None of India’s premier institutes, except for Mumbai University (world ranking 151-200), could make it to the world’s top 200 in the Shanghai Global Ranking of Academic Subjects 2016, released on Wednesday.
Compiled by the Centre for World-Class Universities at Shanghai Jiao Tong University, the ranking was topped by American universities such as University of California at Berkeley, Massachusetts Institute of Technology, and Stanford University.
The United Kingdom’s University of Cambridge, University of Oxford and Imperial College, London, also outshone others in different subjects.
The institutes were ranked in seven subjects, including chemical engineering, civil engineering, electrical and electronic engineering, energy science and engineering, environmental science and engineering, materials science and engineering, and mechanical engineering.
While research was the prime criteria, institutes were assessed for research productivity, high and top quality research, average global research impact, international collaboration, extent of academic-corporation collaboration, researchers with global academic influences, and academic awards.
Mumbai University was ranked 151-200 in chemical engineering and the Indian Institute of Science (IISc) was slotted among 201-300 universities. A total of 724 universities were ranked and the top 300 published.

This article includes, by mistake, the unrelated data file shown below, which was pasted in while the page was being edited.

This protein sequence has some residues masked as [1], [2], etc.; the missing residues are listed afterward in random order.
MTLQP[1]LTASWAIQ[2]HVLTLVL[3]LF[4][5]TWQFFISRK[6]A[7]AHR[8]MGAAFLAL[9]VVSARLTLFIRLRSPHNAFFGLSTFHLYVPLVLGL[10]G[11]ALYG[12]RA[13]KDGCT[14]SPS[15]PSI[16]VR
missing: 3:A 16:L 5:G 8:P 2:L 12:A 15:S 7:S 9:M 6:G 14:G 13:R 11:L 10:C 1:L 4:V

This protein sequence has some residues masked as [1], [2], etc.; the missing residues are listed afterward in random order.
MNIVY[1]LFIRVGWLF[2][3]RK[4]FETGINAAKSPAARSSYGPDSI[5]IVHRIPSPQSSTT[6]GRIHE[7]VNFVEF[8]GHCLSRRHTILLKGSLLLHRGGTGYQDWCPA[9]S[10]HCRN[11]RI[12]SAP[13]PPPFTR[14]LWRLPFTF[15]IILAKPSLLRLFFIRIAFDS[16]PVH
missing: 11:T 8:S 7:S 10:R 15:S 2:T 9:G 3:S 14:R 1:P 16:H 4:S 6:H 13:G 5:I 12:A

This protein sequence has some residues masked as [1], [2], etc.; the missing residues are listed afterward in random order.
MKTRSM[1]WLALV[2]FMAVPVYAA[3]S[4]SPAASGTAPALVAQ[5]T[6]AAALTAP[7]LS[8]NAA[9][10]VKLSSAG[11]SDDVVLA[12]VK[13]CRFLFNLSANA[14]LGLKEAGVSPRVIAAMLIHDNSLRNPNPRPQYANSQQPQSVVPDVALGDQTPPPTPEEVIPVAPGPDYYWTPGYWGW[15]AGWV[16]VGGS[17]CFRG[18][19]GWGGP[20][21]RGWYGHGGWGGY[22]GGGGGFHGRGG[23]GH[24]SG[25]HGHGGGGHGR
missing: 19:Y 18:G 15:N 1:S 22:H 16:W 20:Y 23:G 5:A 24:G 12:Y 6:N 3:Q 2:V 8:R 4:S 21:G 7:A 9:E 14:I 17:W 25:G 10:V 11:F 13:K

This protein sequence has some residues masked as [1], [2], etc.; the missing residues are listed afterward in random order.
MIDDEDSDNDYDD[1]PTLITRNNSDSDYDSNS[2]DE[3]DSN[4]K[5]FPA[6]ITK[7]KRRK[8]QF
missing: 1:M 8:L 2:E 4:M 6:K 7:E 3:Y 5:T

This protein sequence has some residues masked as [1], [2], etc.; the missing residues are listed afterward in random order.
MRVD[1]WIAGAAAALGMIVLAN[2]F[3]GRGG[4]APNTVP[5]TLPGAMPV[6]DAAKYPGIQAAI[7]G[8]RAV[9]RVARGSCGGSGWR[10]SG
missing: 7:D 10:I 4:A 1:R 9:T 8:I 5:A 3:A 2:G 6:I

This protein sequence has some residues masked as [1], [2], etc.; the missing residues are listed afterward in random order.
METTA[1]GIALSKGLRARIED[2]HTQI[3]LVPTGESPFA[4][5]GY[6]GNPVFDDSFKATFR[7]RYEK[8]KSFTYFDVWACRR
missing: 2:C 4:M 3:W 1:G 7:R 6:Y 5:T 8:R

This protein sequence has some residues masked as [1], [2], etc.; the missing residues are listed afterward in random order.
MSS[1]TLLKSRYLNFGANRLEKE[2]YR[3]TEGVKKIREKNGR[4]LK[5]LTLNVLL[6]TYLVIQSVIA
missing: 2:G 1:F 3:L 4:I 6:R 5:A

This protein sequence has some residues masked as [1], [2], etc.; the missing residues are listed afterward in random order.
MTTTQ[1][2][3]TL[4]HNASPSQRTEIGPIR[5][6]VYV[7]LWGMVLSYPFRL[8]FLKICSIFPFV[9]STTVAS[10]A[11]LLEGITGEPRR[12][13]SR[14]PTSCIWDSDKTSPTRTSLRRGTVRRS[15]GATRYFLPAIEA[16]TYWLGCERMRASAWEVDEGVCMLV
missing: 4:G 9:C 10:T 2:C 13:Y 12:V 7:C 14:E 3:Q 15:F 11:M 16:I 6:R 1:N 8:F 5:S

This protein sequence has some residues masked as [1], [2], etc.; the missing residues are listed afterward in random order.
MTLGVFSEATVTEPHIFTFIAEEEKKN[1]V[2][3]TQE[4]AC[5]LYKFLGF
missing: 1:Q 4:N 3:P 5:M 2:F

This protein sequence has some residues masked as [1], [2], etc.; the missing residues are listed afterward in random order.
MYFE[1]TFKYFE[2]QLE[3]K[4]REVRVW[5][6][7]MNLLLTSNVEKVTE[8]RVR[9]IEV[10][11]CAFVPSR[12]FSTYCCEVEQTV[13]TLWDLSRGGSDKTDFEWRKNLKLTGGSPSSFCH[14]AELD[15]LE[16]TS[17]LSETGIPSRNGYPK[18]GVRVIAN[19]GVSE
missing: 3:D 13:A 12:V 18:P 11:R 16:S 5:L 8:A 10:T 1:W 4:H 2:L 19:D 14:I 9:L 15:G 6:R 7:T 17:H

No Indian institute found a place in the top 100 in civil engineering. Among institutes for electrical and electronic engineering, IISc, IIT Delhi and IIT Bombay were ranked 201-300. The US dominated the top places in this field with 45 universities finding a place in the top 100 list. A total of 937 universities were ranked in this subject and 400 published.
For environmental science and engineering, IISc was ranked 301-400. The institute was also placed 201-300 in materials science and engineering with IIT-Kharagpur. IIT Bombay, IIT Delhi, IIT Kanpur and IIT Madras were ranked 401-600. Among the institutes for mechanical engineering, IIT Kanpur and IIT Madras were ranked 201-300.
A team member of the Shanghai Rankings project who did not wish to be named said all indicators pointed to Indian institutes not being as productive as other universities in producing scholarly output. The academic-corporate collaboration indicator also seemed to be “weak” in many subjects, she said. This could be an area of concern as universities from other Asian countries, such as China, Japan, South Korea, and Singapore performed very strongly.